8. There are plans underway to open the Paracel Islands to tourism by granting visa-free travel. The travelers will be able to stay up to 30 days on the islands. For years, tourism was scarce in the islands due to international conflicts but construction has already begun for a tourist area. There is, however, a threat for allowing tourists onto the islands.
  9. One of the biggest sources of income for the habitats in the Paracel Islands are the surrounding fishing grounds. It represents a key part of the living conditions in the Paracel Islands. If tourism opens up in the area, fishing activities will be greatly reduced. Another problem has risen against the fishing grounds: the degradation of coastal habitats. The degradation of coastal habitats has been mostly due to the military bases in construction. Luckily, the United Nations Development Programme and the United Nations Environment Programme have partnered for the Implementation of the Regional Strategic Action Programme for the South China Sea. Along with rehabilitating the coastal habitats, one of its priority issues is the management failures with respect to the linkage between fish stock and critical habitats. The coastal reefs are a considerable part of the Paracel Islands because they also act as a defense.
  10. A major concern of the Paracel Islands is typhoon season. The islands experience a series of typhoons during the summer months. This natural disaster leads to instability in the islands and the reefs are a critical part in protecting the islands from major harm.

People have given little attention to the poverty the habitants of the Paracel Islands have been facing these past years. These 10 facts about the living conditions in the Paracel Islands should illuminate the subject so the archipelago can improve over time.

– Andrea Viera
Photo: Wikipedia Commons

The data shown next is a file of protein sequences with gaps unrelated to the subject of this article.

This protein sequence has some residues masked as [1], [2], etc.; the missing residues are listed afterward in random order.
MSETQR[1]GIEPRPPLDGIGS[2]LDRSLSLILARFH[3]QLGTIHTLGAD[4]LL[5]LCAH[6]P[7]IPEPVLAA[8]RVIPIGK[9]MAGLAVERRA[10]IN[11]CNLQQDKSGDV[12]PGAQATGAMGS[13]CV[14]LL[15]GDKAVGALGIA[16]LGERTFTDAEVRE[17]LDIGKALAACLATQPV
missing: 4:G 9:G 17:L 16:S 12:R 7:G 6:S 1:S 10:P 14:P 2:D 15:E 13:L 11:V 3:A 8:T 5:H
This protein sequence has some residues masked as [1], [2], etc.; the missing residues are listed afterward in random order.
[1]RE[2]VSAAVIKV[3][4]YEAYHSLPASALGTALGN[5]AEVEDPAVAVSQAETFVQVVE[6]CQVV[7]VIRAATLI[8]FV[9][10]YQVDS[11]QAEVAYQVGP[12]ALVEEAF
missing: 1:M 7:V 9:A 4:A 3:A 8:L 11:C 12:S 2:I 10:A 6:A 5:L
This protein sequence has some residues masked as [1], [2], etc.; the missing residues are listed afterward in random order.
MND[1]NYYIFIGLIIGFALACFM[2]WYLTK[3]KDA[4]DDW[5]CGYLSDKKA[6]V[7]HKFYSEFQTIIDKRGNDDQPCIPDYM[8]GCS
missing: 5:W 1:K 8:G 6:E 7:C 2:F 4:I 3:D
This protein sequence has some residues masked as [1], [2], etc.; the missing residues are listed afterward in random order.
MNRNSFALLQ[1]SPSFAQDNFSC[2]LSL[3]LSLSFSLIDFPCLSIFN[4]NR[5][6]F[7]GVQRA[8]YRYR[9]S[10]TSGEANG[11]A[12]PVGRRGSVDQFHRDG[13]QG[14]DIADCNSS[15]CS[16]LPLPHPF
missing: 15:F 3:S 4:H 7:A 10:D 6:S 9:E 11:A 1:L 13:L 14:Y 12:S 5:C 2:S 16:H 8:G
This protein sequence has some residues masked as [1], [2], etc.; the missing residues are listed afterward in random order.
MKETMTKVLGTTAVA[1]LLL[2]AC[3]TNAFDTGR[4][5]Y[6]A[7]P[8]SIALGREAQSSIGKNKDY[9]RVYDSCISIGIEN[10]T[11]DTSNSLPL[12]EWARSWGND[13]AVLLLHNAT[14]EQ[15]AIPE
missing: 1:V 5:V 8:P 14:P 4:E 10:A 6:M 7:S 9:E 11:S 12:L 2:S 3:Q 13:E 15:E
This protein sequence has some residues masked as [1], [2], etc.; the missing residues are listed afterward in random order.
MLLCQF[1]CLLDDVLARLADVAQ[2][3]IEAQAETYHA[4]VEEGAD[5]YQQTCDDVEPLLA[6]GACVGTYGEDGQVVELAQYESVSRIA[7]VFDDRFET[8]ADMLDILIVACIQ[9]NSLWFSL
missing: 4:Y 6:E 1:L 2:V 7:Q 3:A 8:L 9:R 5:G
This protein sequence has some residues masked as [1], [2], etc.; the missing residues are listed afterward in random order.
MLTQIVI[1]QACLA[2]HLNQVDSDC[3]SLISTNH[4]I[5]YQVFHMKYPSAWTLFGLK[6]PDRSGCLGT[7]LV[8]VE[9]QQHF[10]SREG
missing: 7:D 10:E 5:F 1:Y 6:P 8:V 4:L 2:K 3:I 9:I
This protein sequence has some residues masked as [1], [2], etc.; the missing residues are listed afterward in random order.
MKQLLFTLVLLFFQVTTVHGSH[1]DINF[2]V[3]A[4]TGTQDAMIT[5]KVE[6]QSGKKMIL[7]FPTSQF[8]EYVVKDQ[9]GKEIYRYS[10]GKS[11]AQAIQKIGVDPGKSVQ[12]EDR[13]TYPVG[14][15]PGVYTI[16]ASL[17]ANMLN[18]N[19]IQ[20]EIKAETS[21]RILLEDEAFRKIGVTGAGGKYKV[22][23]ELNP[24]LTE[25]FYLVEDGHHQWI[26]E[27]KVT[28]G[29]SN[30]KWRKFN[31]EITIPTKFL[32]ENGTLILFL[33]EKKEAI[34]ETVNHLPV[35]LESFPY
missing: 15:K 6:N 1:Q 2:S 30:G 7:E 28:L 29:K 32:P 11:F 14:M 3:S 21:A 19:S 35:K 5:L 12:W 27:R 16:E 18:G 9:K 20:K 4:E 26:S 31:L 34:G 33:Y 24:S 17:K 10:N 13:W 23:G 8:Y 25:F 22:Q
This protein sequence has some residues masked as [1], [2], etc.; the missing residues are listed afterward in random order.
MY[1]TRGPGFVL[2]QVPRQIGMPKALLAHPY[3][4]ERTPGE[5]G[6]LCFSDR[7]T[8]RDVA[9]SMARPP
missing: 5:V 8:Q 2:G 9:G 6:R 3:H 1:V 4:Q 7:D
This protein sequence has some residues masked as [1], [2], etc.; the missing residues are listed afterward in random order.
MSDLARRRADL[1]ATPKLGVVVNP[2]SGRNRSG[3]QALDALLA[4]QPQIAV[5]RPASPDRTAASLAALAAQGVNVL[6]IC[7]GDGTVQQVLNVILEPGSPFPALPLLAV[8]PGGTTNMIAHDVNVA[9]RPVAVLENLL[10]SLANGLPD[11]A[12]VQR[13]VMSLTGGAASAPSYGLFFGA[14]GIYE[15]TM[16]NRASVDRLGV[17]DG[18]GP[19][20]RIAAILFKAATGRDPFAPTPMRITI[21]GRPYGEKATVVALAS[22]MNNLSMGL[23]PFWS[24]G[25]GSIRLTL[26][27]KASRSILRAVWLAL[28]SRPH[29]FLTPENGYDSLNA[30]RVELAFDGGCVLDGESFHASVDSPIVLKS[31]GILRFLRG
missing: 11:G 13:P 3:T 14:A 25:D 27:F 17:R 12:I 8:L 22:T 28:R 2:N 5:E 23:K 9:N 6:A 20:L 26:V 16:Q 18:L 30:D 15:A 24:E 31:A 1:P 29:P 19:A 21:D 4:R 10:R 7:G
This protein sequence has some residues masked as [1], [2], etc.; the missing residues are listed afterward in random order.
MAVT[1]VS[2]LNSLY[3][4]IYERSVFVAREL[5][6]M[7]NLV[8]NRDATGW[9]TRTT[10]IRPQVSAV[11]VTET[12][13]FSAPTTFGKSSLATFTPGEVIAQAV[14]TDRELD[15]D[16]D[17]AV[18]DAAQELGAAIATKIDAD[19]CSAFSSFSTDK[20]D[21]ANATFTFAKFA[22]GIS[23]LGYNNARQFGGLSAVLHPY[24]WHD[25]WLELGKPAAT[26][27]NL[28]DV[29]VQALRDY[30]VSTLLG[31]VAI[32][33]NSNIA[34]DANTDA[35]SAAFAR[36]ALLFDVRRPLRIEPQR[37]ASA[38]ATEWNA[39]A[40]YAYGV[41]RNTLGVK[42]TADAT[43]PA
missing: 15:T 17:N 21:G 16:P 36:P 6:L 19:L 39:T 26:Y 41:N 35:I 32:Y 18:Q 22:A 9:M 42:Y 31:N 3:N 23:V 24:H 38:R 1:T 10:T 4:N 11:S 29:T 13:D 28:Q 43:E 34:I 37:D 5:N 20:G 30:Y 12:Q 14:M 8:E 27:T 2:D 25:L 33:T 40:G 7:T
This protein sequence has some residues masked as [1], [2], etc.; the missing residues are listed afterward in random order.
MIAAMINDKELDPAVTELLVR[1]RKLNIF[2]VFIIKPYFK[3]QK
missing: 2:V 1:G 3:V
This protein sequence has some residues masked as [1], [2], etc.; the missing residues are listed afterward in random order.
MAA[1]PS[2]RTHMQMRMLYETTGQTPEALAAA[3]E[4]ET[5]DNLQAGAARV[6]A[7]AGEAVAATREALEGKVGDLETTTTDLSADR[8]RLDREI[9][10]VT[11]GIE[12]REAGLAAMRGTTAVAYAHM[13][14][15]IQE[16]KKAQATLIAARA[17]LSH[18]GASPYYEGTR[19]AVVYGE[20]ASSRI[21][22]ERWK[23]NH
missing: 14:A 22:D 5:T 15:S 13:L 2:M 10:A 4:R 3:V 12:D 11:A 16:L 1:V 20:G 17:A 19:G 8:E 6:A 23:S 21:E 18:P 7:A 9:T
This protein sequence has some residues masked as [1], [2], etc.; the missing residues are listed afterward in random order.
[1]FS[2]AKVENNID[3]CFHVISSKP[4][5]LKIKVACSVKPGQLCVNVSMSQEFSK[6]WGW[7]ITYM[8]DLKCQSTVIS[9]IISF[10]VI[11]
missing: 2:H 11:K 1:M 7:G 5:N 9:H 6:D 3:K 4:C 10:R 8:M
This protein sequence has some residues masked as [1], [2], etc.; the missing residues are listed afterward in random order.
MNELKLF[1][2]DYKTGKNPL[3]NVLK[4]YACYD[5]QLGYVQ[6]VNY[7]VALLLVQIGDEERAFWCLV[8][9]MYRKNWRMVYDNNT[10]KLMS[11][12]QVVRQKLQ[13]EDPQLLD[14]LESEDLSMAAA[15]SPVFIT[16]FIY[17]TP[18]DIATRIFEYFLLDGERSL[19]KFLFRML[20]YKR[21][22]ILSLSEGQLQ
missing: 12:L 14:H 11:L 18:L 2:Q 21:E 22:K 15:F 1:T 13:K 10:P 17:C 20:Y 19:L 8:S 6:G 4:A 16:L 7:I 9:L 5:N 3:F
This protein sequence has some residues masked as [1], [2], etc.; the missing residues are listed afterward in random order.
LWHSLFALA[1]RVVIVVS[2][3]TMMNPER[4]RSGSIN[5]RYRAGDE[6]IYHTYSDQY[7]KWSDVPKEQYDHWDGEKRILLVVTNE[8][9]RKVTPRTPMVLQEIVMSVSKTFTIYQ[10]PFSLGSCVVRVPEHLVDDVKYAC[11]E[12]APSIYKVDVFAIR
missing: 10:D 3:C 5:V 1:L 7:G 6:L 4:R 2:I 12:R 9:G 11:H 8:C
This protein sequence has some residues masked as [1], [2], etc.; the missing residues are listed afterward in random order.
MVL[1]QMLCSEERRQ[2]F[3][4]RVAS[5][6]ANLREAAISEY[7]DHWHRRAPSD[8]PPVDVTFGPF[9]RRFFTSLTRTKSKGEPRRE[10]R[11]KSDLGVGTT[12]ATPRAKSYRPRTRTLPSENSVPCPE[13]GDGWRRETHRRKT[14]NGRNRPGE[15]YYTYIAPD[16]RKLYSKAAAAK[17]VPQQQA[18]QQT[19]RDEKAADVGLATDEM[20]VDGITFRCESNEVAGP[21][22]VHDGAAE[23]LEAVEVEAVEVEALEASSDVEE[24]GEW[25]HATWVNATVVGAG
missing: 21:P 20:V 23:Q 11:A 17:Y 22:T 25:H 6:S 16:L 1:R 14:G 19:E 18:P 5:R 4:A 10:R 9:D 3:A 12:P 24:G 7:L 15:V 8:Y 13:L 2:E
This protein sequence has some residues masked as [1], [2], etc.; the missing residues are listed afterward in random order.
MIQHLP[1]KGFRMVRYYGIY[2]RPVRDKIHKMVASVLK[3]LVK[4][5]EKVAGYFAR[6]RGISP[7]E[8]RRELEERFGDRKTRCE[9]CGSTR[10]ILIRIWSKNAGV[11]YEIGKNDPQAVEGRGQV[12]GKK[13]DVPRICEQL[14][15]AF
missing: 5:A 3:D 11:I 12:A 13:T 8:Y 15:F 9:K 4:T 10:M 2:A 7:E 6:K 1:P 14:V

eradicate_poverty_in_china
Chinese President Xi Jinping announced during the 2015 Global Poverty Reduction and Development Forum opening presentation that he vows to eradicate poverty in China by 2020.

Over the past 15 years, China has lifted more than 600 million people out of poverty.

This impressive feat made them the first developing country to achieve the first Millennium Development Goal (MDG) target of halving poverty before the 2015 deadline.

Despite this commendable accomplishment, more than 70 million people in China are still living below the poverty line – earning less than 2,300 yuan annually, which is the equivalent of $362 U.S.

“Despite the achievements, China remains the world’s biggest developing country, and narrowing the urban-rural gap remains a big challenge for us,” said President Xi.

Similar to many countries worldwide, the disparity between the rich and poor in China continues to increase as the world’s second-largest economy slows its pace.

According to President Xi, only 12.3 million Chinese people earned enough money to move above the poverty line in 2014, compared to 43.3 million people in 2011.

In light of the International Day for the Eradication of Poverty on Oct. 17, the Chinese government will have to lift, on average, 1 million Chinese people out of poverty per month until 2020.

The Chinese government and China’s Office of Poverty Alleviation & Development plan to come up with a string of more effective and targeted measures to achieve the goal, including:

  • Launching Education Campaigns — With education at the forefront, people living in rural communities can receive proper education and will be more likely to escape poverty.
  • Encouraging Financial Support — Experienced financial specialists can help people living in poverty managed their money and teach them how to save money over a period of time.
  • Building Public Platforms — This will encourage middle-class Chinese people to join the fight in eradicating poverty.